The reaction product was further analyzed using 15N CPMAS NMR. The 15N NMR spectra of unaltered SPY (Figure 2(a)) and SPY in the vanillin oligomer (Figure 2(b)) differed clearly. The signal at −306 ppm (Figure 2(a)) indicates an NH2-group most tentatively covalently bound to a benzene ring (aniline). This signal is missing in the spectrum of the reaction product whereas a signal at −260 ppm assignable to amide-N appeared (Figure 2(b); [51]). The signal from aniline-N was shifted because the chemical surrounding of the nitrogen changes upon a coupling to vanillin. The observed shift of the signal from the aniline-N corresponds with the results of Berns et al. [52]. They reported that when sulfadiazine was transformed to trimethoxybenzoyl-sulfadiazine, which is a similar cross coupling product as assigned here, the signal of the aniline-N was shifted from −309 ppm to −251 ppm. Hence, the formation of a reaction product via the aromatic amino group is indicated. Further identification of the reaction product was not possible, but it is assumed that it is most probably a structure as proposed by Berns et al. [52] or Bialk et al. [22]. Bialk et al. [22] identified a hydroxyphenol compound as a T. versicolor laccase mediated cross coupling product of SPY with protocatechuic acid. In our study the aniline-N was identified as the coupling moiety of SPY. Coupling to vanillin may have occurred in two different ways. First, as determined by Bialk et al. [22], aniline-N was bound to the aromatic ring in the paraposition of the methoxy substituent. Alternatively a cross coupling to the aldehyde-function might have happened [52]. The formation of a Schiff base as it has been identified by Bialk et al. [21] and Gulkowska et al. [25] for the oxidoreductase catalyzed cross coupling products of sulfonamides is not indicated by our results. A Schiff base with a C=N-double bond of the imine engenders in the 15N CPMAS NMR spectra a chemical shift around −60 ppm [51] that was not determined here.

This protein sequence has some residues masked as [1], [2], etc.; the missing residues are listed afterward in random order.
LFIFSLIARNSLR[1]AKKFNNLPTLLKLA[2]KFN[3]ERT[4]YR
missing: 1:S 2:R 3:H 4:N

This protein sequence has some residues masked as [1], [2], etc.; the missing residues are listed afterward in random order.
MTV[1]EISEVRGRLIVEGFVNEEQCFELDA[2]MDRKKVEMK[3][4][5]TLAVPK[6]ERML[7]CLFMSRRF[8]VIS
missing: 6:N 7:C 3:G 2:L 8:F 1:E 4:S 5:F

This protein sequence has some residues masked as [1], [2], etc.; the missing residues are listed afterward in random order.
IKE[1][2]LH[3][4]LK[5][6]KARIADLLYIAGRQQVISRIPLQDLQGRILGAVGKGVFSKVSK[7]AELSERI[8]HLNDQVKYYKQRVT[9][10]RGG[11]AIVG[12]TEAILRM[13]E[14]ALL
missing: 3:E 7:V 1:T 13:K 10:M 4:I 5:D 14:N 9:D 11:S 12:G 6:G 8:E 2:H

Figure 2: 15N CPMAS NMR spectra of (a) sulfapyridine and (b) of an enzymatic coupling product of sulfapyridine with a vanillin oligomer.
3.4. Differential Scanning Calorimetry (DSC) of the Catechol Oligomer

To characterize effects of the sulfonamides on the structural properties of the phenolic oligomers DSC was carried out on example of the catechol oligomer. Glass transitions express as steps in the heat flow thermogram of the DSC-measurements, where the inflection indicates the step transition [53]. Glass transitions are common features of synthetic polymers, and weak, reversing glass transitions, better termed as step transitions, were also found for biopolymers, humic substances, and selected soil samples [35, 36]. For the catechol oligomer we expected a step transition due to the hypothesized polymeric, humic-like structure. In Figure 3, the first derivative of the endothermic heat flow is plotted and shows a maximum at the step transition temperature in the range of 60 to 140°C (indicated by arrows). The underlying processes were interpreted as step transitions because they follow the same characteristics as the reversing transitions described in Schaumann and LeBoeuf [35]. On the basis of this interpretation, the transition temperatures were interpreted as indicators of matrix rigidity [54]. Small molecules such as the sulfonamides or water can act as plasticizer which is indicated by a shift of the step transition temperature towards lower values. An antiplasticizer effect of substances within the molecule is indicated by a shift of the step transition towards higher temperatures.

Figure 3: Endothermic heat flow curves (first derivation) of differential scanning analyses of catechol that was enzymatically reacted with laccase in the presence and absence of sulfonamide antibiotics.